Are we a client state?

It seems to be a foregone conclusion that everything that happens in Pakistan is somehow planned in Washington.

Dr Tariq Rahman March 25, 2013
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Ask any Tom, Dick and Harry and even their aunts, and you will get an indignant “yes!” as an answer. Ask the ghairat brigade and they will fume at the mouth, and if their blood pressure does not rocket up too high, will answer in invectives. “All governments of Pakistan are stooges and slaves of the US.” It seems to be a foregone conclusion that everything that happens in Pakistan is somehow planned in Washington and the American ambassador is the viceroy. So, the hypothesis I am about to present will not be acceptable to most readers. All I ask for is a hearing, not for a conversion to my views.

A few days back, Mr Asif Zardari defied the United States to sign an agreement on the gas pipeline with Iran despite US pressure not to do so. But perhaps, people will point out that this is merely eyewash since nobody has the money to make the pipeline anyway. All right, let us count this one out. What about the fact that Pakistan never attacked the Haqqani and Taliban headquarters in North Waziristan even when the US blowed hot and cold. Neither dromedaries laden with gold nor threats nor blandishments could make the army attack them. Indeed, it pocketed the money for fighting the war on terror but fought it in a selective manner. We need not even go into the hiding of the Quetta shura and so on, as this is enough to suggest that Pakistani decision-makers, the real ones please, were never unquestioning slaves of the United States, no matter how much money they took from the Americans.

But let us start from the beginning. Pakistan started looking towards America in the 1950s in order to strengthen the army. After all, even with a small and weak army, the Pakistanis had fought for Kashmir in 1947-48. But then there was real danger from India, or, at least, so it seemed to the high command, thus Ayub Khan coveted American weaponry. And America wanted allies against the Soviet Union, so both countries worked in their own perceived national interests. But Pakistan had little intention to fight the communists, so this weaponry was used to fight the completely useless war of 1965 — a bit like the 1947-48 war to wrest Kashmir from India. Now, unknown to Pakistanis, there was a clause in the agreement that the weapons were not for any war except against the communists. Hence, the Americans, under pressure from their own institutions, had to stop helping the Pakistanis. The Pakistani common man was now told that the Americans had betrayed Pakistan but were never told what Pakistan had done. Now, Pakistan needed other sources of weapons and a staunch friend near home. Who could be better for this role than China, which had no love lost for India and which was an emerging military power, too? So, the Pakistanis made friends with the Chinese. The Americans were furious. But their threats did not work and China did become a friend (the T-59 tanks are only one of the many fruits of this friendship). Then came what can only be called high drama. Henry Kissinger actually flew from Islamabad to Beijing to meet the Chinese leadership and who helped him? Yahya Khan. In the 1971 war, the Americans did not send the navy to fight Pakistan’s war but they did warn Indira Gandhi not to press ahead in West Pakistan.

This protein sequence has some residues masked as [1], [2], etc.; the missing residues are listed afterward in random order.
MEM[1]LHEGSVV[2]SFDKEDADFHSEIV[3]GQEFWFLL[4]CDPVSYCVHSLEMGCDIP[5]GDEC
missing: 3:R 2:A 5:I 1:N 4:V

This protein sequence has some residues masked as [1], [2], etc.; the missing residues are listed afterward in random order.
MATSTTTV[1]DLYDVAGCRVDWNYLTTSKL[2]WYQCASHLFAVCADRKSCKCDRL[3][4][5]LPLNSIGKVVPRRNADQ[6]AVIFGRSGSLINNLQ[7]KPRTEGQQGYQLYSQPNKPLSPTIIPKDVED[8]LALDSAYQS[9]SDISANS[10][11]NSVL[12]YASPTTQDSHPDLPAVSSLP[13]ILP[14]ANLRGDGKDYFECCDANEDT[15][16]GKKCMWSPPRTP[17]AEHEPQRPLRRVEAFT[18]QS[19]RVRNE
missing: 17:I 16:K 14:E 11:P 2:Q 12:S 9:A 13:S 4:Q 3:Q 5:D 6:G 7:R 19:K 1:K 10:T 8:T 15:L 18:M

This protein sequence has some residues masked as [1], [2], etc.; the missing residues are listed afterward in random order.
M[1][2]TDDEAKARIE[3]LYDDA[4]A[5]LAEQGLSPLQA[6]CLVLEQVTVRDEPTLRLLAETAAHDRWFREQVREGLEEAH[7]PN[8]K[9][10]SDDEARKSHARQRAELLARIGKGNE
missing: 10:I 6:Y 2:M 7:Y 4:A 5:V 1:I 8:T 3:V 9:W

Then came the crunch. Pakistan was keen on producing nuclear weapons while America wanted this to be stopped. Pakistan kept making the bomb and America kept up its bluster against it. India, too, had not bothered about the West in this matter but everybody thought Pakistan would have to. Nothing doing! Pakistan went ahead and the Americans had to swallow the bitter pill because they had to defeat the Soviet Union in Afghanistan, which was not possible without Pakistani help.

And, after 9/11, General (retd) Pervez Musharraf wanted legitimacy so he supported the American war against Afghanistan. The point is that both the Americans and the Pakistanis have worked in their perceived self-interest so Pakistan is wrongly considered a client state. But is it important to tell our people the truth? If we do not, and anti-Americanism grows, our governments will not have the flexibility to seek American help when necessary. It would be foolish to become hostage to misinformed public opinion. That is why such myths should be questioned.

Published in The Express Tribune, March 26th, 2013.


Rex Minor | 9 years ago | Reply


I did! The client state is a phenomina of 19th &20th century. It is a rarity in 21st century: Israel is the unique client state; others fall victims of hegemonic Imperial powers, whic is also disappearing in 21st century.

Rex Minor

Gp65 | 9 years ago | Reply

@Rex Minor: I think Pakistan is a client state to many masters not just USA. My examples make that clear. But this does not mean it is a banana state. I certainly did not imply that.

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